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1.  Respiratory symptoms in children at schools near a foundry. 
A survey was carried out in response to complaints of increased respiratory symptoms in children at schools near a foundry in Walsall, West Midlands. Air monitoring around the factory had shown concentrations of formaldehyde most of which were orders of magnitude below the current occupational exposure limit of 2.5 mg/m3, although concentrations up to 0.3 mg/m3 had been recorded over short periods. The study sample comprised children aged 6.8-7.8 years from 39 schools in the borough. Information about respiratory symptoms and potential risk factors for respiratory disease was elicited from parents by a self administered questionnaire. Data were obtained on 1334 children, a response rate of 81.8%. The prevalences of reported wheeze (11.1%), breathlessness (7.7%), and chest discomfort (8.6%) were similar to those in an earlier survey carried out in Southampton by the same method at the same time of year. Cough (prevalence = 18.4%) and chestiness at night (14.6%) were significantly less common than in Southampton. When sex, social class, housing tenure, passive smoking, and parental history of asthma were taken into account, the prevalences of symptoms at schools within one mile of the foundry were generally lower than in other parts of Walsall. These findings give no support to the hypothesis that foundry emissions cause respiratory disease in children, although an adverse effect in a few sensitive children cannot be ruled out.
PMCID: PMC1035429  PMID: 1911400
2.  Mortality and incidence of cancer at four factories making phenoxy herbicides. 
To assess the possible carcinogenicity of phenoxy herbicides and related chlorophenols and dioxins, the International Agency for Research on Cancer is coordinating an international collaborative study of workers exposed to these compounds in their production or use. Four British cohorts of chemical manufacturers which have been recruited to the survey are described. They comprise a total of 2239 men employed during 1963-85. These subjects were traced to 31 December 1987 through the National Health Service Central Register and the National Insurance Index, and their mortality compared with that in the national population. Two deaths were from non-Hodgkin's lymphoma with 0.87 expected. Both deaths occurred more than 10 years after first exposure to phenoxy compounds. One further non-Hodgkin's lymphoma was registered in a living subject with probable exposure to phenoxy compounds. No cases of soft tissue sarcoma or Hodgkin's disease were recorded. A nonsignificant excess of lung cancer (19 deaths observed, 14.2 expected) is probably attributable to chance or a confounding effect of smoking. In one cohort only there was increased mortality from circulatory disease (34 deaths observed, 20.4 expected). A nested case-control study did not point to any occupational cause for this excess, but further evaluation will be needed during continued follow up.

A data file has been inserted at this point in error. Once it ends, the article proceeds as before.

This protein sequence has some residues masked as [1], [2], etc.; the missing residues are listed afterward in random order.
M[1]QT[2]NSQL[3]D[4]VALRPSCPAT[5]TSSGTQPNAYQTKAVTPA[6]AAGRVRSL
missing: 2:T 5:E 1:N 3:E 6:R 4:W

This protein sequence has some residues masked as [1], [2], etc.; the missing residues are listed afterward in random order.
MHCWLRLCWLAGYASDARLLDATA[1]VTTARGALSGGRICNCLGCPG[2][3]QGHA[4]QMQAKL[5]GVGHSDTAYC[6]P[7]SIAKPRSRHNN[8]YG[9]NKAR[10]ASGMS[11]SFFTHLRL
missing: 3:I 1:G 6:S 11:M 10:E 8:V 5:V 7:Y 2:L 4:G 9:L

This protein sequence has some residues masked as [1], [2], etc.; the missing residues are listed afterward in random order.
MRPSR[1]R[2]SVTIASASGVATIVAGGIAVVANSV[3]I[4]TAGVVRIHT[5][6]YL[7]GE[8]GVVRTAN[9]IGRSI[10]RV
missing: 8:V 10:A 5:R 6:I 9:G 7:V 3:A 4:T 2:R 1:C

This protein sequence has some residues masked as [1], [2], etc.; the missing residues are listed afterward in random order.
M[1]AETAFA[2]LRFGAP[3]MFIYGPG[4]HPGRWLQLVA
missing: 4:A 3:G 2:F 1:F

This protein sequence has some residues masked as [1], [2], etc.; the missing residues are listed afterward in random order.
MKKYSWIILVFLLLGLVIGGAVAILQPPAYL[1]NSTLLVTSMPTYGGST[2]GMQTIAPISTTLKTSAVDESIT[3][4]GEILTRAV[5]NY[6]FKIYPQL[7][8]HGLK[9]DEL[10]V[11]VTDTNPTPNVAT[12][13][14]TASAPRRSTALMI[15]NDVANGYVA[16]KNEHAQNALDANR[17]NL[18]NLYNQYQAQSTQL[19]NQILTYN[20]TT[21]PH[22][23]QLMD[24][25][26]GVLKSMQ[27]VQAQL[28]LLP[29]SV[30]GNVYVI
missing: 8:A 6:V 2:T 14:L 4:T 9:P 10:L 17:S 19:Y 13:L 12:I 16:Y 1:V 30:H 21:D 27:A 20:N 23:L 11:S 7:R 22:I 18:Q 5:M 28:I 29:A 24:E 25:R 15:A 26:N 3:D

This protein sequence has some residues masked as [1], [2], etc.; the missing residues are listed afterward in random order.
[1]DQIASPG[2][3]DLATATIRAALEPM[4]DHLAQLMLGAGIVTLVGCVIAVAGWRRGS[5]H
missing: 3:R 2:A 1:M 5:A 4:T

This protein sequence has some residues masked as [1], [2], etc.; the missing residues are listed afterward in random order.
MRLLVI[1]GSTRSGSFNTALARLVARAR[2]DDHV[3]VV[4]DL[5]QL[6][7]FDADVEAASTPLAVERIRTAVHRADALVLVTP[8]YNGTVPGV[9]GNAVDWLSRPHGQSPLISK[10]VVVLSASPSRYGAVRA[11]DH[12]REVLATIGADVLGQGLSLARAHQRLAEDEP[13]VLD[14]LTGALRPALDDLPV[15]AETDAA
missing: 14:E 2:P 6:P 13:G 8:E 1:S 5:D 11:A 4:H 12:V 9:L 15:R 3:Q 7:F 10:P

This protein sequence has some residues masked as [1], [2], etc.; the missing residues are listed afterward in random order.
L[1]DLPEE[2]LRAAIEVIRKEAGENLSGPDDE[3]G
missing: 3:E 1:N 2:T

PMCID: PMC1035345  PMID: 2015208
3.  Stomach cancer and work in dusty industries. 
The city of Stoke-on-Trent, whose major industries include coalmining, iron and steel, ceramics, and rubber, has death rates from stomach cancer some 80% above the national average. To explore the hypothesis that work in these dusty industries is responsible for the local excess of stomach cancer, we compared 95 incident cases with 190 age and sex matched community controls. Lifetime occupational histories and premorbid consumption of foods suspected of causing or protecting against stomach cancer were ascertained by a self administered questionnaire, supplemented at interview. Sixty eight cases had at some time held a manual job in one of the four dusty industries (relative risk = 1.4, 95% confidence interval 0.8-2.4). After allowance for diet, rubber manufacture was the industry most strongly associated with stomach cancer (relative risk = 2.5, 95% CI 1.0-6.4). Associations were also found with coal mining and ceramics but these were not statistically significant at a 5% level. The estimated proportion of stomach cancer attributable to the four dusty industries was 23%. It is concluded that the high incidence of stomach cancer in Stoke-on-Trent is unlikely to be explained solely by occupational exposure to dust.
PMCID: PMC1035163  PMID: 2357449
5.  Workers exposed to ethylene oxide: a follow up study.